Grading and Regrading: Understanding Drainage

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how soil grading affects foundations

Your basement or crawl space may start to leak for a myriad of reasons. The last one many homeowners consider, however, is poor grading. When your home rests lower in your yard than any other features, rainwater will drain toward your living space instead of away from it.

Luckily, you can talk to the professional contractors working in the Kansas City, MO, area to discuss your regrading options.

What Is Grading?

Before you can understand the impact regrading can have on your home, it’s best to know what regular grading is. When home inspectors and construction crews refer to the “grade” of your home, they’re not discussing its compliance with code or your standard of living. Instead, they’re referring to the rise and fall of soil around your home. Think of it like your home’s personalized sea level designation – the higher your grade is, the less you’ll have to deal with water in your basement, as the water will flow away from your home.

There are two types of home grading:

  • Positive grading – Positive grading places your home above the bulk of the rest of your property. Any slopes in the area will lead away from your home, directing water down to the low parts of your yard or out onto the street.
  • Negative grading – Comparatively, negative grading suggests that there are areas in your yard that are higher up than your home. If your home’s negatively graded, then you’re at a higher risk of foundation damage, as rainwater will flow down toward your home instead of away from it.

If you’re purchasing a new home for yourself, it’s best to talk with the previous owners and with a home inspector to determine what kind of grading the yard has. If you’re building a new home, however, you may be able to manipulate your grade with the help of a competent construction crew.

When Can You Tell If You Have Poor Grading?

It sometimes can be difficult to determine the state of your grading. Luckily, there are some signs you can look for if you suspect that your home and yard have been poorly graded. These signs include:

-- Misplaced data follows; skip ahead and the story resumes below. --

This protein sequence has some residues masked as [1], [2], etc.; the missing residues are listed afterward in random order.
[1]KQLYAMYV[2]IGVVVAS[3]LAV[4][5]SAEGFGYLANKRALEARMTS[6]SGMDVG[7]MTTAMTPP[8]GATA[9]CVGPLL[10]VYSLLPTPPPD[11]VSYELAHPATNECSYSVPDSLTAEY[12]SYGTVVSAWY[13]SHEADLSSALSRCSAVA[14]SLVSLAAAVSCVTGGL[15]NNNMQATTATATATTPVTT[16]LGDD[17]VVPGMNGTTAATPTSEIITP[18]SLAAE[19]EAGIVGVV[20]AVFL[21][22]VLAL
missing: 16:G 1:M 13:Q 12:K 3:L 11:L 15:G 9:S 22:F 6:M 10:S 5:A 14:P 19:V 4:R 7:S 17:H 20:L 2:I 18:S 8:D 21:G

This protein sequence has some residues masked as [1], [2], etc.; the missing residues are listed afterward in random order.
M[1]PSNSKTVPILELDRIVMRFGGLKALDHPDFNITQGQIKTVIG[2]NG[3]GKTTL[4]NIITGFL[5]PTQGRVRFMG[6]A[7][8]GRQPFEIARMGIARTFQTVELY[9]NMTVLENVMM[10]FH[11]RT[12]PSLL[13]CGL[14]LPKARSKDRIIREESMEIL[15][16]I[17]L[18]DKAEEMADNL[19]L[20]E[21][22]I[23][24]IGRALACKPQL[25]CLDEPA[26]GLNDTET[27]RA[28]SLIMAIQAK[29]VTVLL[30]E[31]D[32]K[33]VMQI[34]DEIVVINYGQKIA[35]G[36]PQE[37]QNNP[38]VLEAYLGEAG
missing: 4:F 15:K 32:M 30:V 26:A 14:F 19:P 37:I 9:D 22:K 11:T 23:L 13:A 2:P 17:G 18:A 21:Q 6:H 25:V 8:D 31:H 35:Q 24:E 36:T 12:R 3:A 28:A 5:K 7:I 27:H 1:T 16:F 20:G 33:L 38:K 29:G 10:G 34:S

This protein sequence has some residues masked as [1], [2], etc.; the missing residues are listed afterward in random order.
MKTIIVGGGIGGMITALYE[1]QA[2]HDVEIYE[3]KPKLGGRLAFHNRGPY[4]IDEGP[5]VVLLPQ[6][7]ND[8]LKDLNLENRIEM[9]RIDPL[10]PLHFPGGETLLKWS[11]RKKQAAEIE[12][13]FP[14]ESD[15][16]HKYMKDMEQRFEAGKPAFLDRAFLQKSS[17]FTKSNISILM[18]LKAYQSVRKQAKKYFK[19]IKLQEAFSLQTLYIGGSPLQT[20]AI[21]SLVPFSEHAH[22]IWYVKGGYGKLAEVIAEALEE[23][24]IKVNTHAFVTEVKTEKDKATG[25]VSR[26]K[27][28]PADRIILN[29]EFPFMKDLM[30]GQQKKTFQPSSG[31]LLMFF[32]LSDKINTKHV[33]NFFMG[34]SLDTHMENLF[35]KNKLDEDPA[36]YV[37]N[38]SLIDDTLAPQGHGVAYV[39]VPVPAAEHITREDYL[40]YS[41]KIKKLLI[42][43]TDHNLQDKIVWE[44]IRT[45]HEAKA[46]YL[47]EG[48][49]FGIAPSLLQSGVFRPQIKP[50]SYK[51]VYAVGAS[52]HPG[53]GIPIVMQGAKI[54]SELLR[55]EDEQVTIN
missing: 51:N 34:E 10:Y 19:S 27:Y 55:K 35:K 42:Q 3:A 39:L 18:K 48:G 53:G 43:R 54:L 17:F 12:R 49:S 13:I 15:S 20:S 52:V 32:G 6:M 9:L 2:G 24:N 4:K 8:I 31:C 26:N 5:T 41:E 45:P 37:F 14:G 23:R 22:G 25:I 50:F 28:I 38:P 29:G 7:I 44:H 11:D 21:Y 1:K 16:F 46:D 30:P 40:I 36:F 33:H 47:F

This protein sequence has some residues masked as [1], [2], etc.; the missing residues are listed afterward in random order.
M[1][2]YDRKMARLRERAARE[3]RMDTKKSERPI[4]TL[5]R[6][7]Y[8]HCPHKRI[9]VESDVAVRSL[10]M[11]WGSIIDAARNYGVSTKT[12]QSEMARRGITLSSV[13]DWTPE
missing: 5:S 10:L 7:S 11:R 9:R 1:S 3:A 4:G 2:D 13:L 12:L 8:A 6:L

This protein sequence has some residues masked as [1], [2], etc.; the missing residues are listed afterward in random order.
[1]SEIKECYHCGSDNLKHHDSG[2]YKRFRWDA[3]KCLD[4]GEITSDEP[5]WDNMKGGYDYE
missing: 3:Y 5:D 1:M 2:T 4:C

• Sponge-like soil – When your soil is overexposed to water, it becomes sponge-like and soft in nature. You may not see puddles of standing water, but if your shoes are constantly wet after a walk outside, or the ground under your feet doesn’t feel stable, you may be dealing with expanded soil.
  • Ineffective drainage – Naturally, if water makes its way into your basement or crawl space, or if it otherwise puddles around your yard, you have a drainage problem on your hands.
  • Excessive mosquitoes – Mosquitoes love nothing more than a damp place to thrive. Not only are these pests ridiculously annoying, but if you find yourself dealing with more than you can handle, you likely have a drainage problem.
  • Dying grass and landscaping –When there’s too much water in your soil, it can start to rot the root systems of plants you’ve placed around your home. Your grass, too, can start to die off as a result of excessive water in the area.

Unfortunately, some homeowners don’t notice the signs of poor grading until the worst effects appear around their homes. Some of the most common types of property damage that can arise as a result of poor grading include:

  • Rear and side swale holding water
  • Unwanted ponds
  • Inappropriately high grading around a home
  • Unnatural sloping toward a home
  • Foundation damage

How Will Contractors Improve Your Grading?

Luckily, you don’t have to resign yourself to a damp and musty lifestyle. Instead, you can talk to contractors in the Kansas City, MO, area about your regrading options. While some contractors can and will physically regrade your home, they may also suggest the following solutions:

  • Installing a catch basin – Catch basins are grate-protected drainage systems that contractors can install around the perimeter of your home. When covered with gravel, these basins will look like a part of your landscaping while also protecting your foundation from excessive water damage.
  • Investing in gutters and downspouts – When you regularly clean out your gutters, it’ll be easier for you to control how much water comes into contact with your home. Downspouts will serve as above or below-ground piping systems that’ll keep water away from your sensitive perimeter.

Whether you want to physically regrade your yard or invest in home waterproofing, you can reach out to your local contractors for guidance. Take advantage of an inspection and a free quote on potential services so you can get back to enjoying your home life.